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WilmingtonNColor Tour Seeks To Highlight The History Of Wilmington’s Black Community

On Nov. 10, 1898, a mob of white supremacists led a successful coup d’etat in the town of Wilmington, North Carolina. After a four-year campaign including threats and intimidation, a racial massacre and a violent overthrow of the elected government killed upwards of hundreds of Black residents and displaced thousands of families. This successful coup cemented white supremacist power in the state that continues to infect our society today. 

In the late 1800s, Wilmington was the state’s largest city, with a majority Black population, and a functioning multi-racial government. Its thriving economy and growing political power that was shared with both Black and white residents made it a target for the white supremacist who at that time ran the Democratic party. After murdering Black leaders in Wilmington, and driving out Black families, the coup was completed when the elected officials of Wilmington were stripped of their power and banished from town. 

This history of Black wealth and power, a functioning multi-racial democracy, and the threat it posed to white supremacy have all been erased from our history. Most Americans know nothing of the Wilmington coup and racial massacre, and even students in Wilmington today are not often taught their own city’s painful history. 

This erasure is what motivated Wilmington local Cedric Harrison to start the WilmingtoNColor Heritage Tour. Building off of the popularity of his educational coloring book highlighting the African American Historical Buildings of Wilmington, Cedric expanded his educational efforts to a city-wide tour that tells the true history of Wilmington, including the incredible contributions of its Black leaders.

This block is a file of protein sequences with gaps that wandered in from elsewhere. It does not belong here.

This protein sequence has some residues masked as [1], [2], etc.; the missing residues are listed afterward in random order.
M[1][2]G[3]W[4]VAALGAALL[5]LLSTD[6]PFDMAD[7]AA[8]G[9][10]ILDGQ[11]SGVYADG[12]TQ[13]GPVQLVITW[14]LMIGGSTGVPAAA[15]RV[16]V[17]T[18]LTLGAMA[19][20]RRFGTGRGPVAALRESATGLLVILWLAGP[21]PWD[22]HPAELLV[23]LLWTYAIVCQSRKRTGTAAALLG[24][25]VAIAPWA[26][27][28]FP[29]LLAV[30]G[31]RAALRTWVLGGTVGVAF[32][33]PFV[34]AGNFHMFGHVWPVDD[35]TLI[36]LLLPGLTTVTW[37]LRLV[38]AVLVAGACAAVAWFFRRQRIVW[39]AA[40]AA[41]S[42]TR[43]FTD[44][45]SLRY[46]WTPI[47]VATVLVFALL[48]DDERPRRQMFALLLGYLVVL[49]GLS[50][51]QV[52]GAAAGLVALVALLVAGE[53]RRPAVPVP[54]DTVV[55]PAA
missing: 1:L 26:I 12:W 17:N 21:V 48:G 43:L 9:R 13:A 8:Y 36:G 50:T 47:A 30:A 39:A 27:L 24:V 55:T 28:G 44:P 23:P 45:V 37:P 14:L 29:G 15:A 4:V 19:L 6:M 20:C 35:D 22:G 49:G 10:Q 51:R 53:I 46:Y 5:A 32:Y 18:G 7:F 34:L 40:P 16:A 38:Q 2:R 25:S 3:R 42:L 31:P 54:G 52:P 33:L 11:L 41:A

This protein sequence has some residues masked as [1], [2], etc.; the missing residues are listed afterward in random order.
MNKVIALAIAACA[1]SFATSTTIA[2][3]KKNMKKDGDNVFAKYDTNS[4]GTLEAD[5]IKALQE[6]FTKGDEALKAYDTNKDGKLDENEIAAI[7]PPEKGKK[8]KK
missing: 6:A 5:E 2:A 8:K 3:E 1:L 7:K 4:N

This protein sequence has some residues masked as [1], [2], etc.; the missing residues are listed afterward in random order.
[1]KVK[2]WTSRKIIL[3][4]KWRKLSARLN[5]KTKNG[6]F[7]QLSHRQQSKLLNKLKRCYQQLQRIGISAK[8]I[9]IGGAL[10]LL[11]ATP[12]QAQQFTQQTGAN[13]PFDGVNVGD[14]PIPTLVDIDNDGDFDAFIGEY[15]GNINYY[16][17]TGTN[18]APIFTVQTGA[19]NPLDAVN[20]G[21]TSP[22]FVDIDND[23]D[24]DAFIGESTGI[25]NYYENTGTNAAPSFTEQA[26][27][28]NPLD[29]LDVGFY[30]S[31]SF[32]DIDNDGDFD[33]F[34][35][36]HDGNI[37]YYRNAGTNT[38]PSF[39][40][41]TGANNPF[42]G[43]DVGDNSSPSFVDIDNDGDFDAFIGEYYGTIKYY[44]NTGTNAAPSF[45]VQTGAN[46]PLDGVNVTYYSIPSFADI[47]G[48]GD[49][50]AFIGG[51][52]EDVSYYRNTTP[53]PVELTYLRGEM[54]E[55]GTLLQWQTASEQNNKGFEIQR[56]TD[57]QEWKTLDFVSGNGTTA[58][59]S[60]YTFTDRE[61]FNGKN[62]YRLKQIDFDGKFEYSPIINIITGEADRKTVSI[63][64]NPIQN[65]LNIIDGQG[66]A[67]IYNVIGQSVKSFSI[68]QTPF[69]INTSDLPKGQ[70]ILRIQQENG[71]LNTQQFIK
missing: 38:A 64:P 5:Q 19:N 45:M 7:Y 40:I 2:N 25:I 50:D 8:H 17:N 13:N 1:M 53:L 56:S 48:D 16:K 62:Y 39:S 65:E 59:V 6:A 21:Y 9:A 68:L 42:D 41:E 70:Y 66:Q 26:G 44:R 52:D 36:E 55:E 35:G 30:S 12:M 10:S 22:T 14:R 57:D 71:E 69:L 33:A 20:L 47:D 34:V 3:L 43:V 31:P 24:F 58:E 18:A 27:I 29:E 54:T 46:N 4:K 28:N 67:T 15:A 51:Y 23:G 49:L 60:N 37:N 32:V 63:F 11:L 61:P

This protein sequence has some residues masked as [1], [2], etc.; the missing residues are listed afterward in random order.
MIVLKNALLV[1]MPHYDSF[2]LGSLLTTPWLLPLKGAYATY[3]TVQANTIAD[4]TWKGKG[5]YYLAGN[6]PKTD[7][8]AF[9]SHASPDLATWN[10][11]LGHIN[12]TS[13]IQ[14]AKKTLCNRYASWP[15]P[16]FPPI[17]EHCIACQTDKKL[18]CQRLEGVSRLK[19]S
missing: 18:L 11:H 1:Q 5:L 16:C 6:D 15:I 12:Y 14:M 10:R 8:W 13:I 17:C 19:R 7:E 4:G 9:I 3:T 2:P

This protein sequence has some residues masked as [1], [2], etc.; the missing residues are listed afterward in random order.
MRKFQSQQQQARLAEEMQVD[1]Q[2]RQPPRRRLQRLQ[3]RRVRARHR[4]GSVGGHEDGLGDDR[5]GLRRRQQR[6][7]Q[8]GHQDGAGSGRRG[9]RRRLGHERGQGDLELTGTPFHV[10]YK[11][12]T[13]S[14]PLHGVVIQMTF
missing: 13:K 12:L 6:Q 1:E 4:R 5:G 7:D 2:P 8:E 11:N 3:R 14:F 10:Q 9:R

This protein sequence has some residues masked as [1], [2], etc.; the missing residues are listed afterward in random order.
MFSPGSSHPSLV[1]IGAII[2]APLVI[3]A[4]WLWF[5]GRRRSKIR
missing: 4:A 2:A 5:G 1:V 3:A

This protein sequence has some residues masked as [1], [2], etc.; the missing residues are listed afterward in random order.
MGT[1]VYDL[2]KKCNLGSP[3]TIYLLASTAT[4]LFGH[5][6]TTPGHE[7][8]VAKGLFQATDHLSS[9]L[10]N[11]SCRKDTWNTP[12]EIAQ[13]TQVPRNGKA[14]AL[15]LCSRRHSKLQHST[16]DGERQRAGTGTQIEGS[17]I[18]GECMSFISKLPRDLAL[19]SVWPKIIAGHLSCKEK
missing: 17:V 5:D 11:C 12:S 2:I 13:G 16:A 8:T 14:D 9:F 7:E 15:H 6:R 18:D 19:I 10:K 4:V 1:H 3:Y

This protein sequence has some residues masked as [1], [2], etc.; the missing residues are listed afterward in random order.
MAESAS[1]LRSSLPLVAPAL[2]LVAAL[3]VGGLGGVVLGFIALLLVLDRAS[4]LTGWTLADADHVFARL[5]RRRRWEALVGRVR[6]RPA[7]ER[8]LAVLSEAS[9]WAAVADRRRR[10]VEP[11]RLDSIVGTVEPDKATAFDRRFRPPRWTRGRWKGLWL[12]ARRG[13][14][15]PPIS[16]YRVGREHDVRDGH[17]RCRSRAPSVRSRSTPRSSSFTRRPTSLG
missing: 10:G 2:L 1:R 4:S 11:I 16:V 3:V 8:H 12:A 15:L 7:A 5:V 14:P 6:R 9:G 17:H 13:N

Henderson told WECT News, “Growing up in Wilmington I never actually had a direct connection to any of this history. I’ve always heard whispers of stories, but never anything that was clear, and then once I got older and started to learn so much more in detail about the national African American contribution that came from Wilmington natives, it empowered me and inspired me to a point where I was like somebody has to fix this issue.”

To tell an honest story is a radical act. Our failure to recognize our country’s full history has led to a deep misunderstanding of how inequalities thrive today. The spirit of white supremacy that could not stand for Black people to be elected to office, is the same spirit that cemented public pools before allowing Black children to swim, attacked public education after desegregation, and weakened the voting rights of Black citizens across our nation through voter ID laws and gerrymandered maps. It is the same spirit that screams at our school board meetings today about us teaching our complicated, hard, and beautiful history. 

Cedric Henderson and his team continue to do the hard work of facing painful truths and uplifting the bravery of Wilmington’s Black ancestors and white race traitors. This work is not only about the past, but about offering us a vision of a multiracial democracy in which Southerners of all backgrounds share in resources and thrive. 

You can learn more about the history of Wilmington and book a historical tour by visiting the WilmingtoNColor website.


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